I've wanted to read this one for some time but thought it might be a little heavy for the 'fun' reading I tend to do away from my PhD. I was right. However, I still enjoyed the in-depth look at the first general election I really paid attention to and the ramifications of a hung parliament and coalition negotiations. I came out of this book with my positive thoughts towards Laws himself intact (yes, I know I'm in a minority along with David Cameron here) but generally disliking the Liberal Democrats more than I had before.
What comes across in this book is the sheer importance that the Lib Dems put on voting reform as a condition for joining any coalition, either with Labour or the Conservatives. As someone who was opposed to AV in the 2011 referendum on the subject, I find this immensely amusing considering the scale of the defeat. Of course, the negotiating Lib Dem team did have admirable goals - and they did seem to be focused on the deficit as much as their own interests - but reading this two years on from the general election means it's easy to see how assumptions have been smashed and solid relationships have broken down. The Lib Dems were perfectly aware of the impact going into coalition would have on their poll rating but I think they were confident they could win an AV referendum and so maintain some representation in the House of Commons in coming years. I think the scale of discontent both within the party and the public was vastly underestimated. Looking at everything agreed within those negotiations with hindsight is remarkable and I'm certainly glad I waited to read this.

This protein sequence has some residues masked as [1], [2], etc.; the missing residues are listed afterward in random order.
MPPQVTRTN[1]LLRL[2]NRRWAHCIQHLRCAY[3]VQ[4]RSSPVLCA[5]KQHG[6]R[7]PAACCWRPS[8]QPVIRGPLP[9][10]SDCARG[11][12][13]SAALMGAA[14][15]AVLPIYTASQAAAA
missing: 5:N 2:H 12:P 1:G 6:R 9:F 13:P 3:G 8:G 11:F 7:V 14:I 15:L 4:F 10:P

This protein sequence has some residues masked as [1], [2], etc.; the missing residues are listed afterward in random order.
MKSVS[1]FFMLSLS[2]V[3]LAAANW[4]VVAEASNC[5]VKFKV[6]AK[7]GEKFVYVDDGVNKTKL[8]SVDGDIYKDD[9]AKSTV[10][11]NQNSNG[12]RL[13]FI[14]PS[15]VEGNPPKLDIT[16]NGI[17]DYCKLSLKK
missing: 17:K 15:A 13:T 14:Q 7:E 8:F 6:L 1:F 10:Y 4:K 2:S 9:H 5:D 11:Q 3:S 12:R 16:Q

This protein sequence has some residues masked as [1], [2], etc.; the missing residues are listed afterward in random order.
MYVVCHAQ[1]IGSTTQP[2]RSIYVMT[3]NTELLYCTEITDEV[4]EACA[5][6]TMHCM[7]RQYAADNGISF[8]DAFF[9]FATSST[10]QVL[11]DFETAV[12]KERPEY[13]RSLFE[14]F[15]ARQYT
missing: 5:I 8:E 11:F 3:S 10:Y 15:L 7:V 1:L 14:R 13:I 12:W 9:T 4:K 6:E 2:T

However, the book tended to cement my opinion of one of the government's major problems: communication. David Laws was an effective communicator during his brief time in ministerial office. I can't help but wonder how the government image might have fared if he'd been involved in relaying decisions to the public.
This one's definitely a book to read if you're interested in British politics but I wouldn't read it as relaxation!